The Occupational Safety and Health Agency (OSHA) oversees training with employees or volunteers who handle, work with, or clean up hazardous materials. Following OSHA’s regulations, the Hazardous Waste Operations and Emergency Response Standard (HAZWOPER) sets forth strict policies for workers to follow.
Ultimately, it’s the goal to protect the worker’s health while handling these materials. Through training, workers learn how to safely handle the materials and how to respond in case of an emergency.
Three types of organizations requiring this kind of training exist. They are:
Companies that dispose of, store, or treat hazardous materials, such as a landfill/recycling center or hospital.
Non-profit agencies that clean sites that test positive for hazardous waste or following catastrophic events.
Workers that clean up after unplanned situations like vehicle accidents or chemical leaks within a factory.
The amount of training involved depends on the worker’s schedule and job duties. Most programs require 24 or 48 hours of training.
Training for Full-Time Workers
Full-time workers receive 40 hours of off-site certification training. It’s also required by OSHA that they gain three days of experience in the field under the direction of a supervisor with HAZWOPER certification.
When a job requires a respirator, HAZWOPER policies state an additional 16 hours of off-site training become necessary. Plus, you receive two days of on-the-job training.
Supervisors who oversee workers in the field need 40 hours of off-site training and three days of field training. In addition, they must complete eight hours of specialized HAZWOPER training.
Eight hours of refresher training keeps your certification current.
Training for Part-Time Workers and Volunteers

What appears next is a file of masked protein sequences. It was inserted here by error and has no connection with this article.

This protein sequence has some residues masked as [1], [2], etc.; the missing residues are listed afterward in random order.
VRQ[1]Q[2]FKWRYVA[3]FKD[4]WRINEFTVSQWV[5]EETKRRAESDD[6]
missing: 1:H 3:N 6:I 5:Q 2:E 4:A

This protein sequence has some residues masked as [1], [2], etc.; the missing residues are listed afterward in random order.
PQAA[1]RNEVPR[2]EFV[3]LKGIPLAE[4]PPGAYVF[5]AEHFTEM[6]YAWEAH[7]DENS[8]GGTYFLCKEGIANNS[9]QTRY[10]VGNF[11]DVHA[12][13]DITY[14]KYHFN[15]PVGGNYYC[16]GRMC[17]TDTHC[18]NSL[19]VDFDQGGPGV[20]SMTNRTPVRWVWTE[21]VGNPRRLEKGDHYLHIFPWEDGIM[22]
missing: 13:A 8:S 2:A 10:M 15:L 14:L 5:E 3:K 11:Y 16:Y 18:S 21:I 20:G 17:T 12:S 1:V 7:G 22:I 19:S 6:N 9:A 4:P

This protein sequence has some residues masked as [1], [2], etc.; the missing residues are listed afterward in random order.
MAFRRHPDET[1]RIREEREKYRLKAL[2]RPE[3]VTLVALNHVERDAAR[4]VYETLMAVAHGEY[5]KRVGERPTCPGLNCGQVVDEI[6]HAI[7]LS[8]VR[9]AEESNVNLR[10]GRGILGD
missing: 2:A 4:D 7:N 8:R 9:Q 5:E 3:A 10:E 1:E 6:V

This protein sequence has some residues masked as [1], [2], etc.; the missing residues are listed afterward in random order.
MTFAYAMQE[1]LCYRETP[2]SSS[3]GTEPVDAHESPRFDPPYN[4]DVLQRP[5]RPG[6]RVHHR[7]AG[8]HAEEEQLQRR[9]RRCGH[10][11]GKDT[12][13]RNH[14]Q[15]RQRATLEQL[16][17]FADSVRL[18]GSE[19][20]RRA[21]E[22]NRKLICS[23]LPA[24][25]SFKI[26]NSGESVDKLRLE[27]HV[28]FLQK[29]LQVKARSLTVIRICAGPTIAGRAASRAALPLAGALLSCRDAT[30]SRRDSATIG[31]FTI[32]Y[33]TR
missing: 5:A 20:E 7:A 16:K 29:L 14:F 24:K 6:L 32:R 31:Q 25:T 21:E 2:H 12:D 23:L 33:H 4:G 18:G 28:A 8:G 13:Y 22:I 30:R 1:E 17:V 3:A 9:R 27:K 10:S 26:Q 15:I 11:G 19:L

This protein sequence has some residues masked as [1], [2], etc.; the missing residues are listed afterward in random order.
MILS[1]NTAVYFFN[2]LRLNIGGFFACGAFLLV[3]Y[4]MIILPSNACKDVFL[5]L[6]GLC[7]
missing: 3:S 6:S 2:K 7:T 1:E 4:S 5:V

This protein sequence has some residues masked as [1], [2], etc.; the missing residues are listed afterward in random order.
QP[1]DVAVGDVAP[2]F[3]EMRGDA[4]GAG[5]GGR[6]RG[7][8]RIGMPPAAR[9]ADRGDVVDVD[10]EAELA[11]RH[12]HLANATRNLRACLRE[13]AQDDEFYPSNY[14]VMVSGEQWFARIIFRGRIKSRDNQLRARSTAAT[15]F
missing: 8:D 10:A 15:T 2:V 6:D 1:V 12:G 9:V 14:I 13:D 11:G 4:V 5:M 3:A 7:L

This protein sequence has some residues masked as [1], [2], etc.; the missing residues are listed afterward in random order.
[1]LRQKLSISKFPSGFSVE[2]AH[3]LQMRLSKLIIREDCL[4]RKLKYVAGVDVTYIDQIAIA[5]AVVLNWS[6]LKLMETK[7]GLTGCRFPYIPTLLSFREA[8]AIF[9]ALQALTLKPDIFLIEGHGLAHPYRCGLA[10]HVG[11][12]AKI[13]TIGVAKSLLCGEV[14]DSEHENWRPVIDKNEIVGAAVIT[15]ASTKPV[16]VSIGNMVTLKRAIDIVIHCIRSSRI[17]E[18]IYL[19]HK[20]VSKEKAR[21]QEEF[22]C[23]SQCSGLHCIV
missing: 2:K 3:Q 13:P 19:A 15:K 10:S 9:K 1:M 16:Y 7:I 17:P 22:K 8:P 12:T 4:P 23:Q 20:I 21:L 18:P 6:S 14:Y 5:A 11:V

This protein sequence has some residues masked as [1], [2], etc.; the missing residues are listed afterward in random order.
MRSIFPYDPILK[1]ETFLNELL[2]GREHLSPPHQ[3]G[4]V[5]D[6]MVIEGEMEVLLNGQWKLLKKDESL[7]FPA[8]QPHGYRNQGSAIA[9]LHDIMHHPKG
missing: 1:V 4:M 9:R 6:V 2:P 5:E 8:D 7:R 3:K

Resource Conservation and Recovery Act (RCRA) volunteers require 24 hours of training. It’s important that the site be RCRA licensed and has a written plan in place that meets OSHA requirements.
Workers who plan to be at the site periodically only need 24 hours of off-site training and a day of field experience. Once you hold certification, eight hours of yearly refresher courses ensure you maintain certification.
What Do Courses Cover?
Each program differs slightly due to the length of the course, but topics often cover:
Handling on-site equipment properly
Knowing company policies for handling emergencies
Recognizing symptoms from exposure with hazardous materials
Techniques for avoiding hazards
Using safety gear correctly
Refresher courses go over the latest news and procedures. They also retouch on the important aspects learned in the 24- or 40-hour courses.
How Do I Find a Program?
HAZWOPER training programs take place online and in some OSHA Training Institute Education Centers. Online courses offer convenience and flexible scheduling.
It’s important to make sure that the course you take meets OSHA’s standards. Our online HAZWOPER certification courses are OSHA compliant. Sign up today.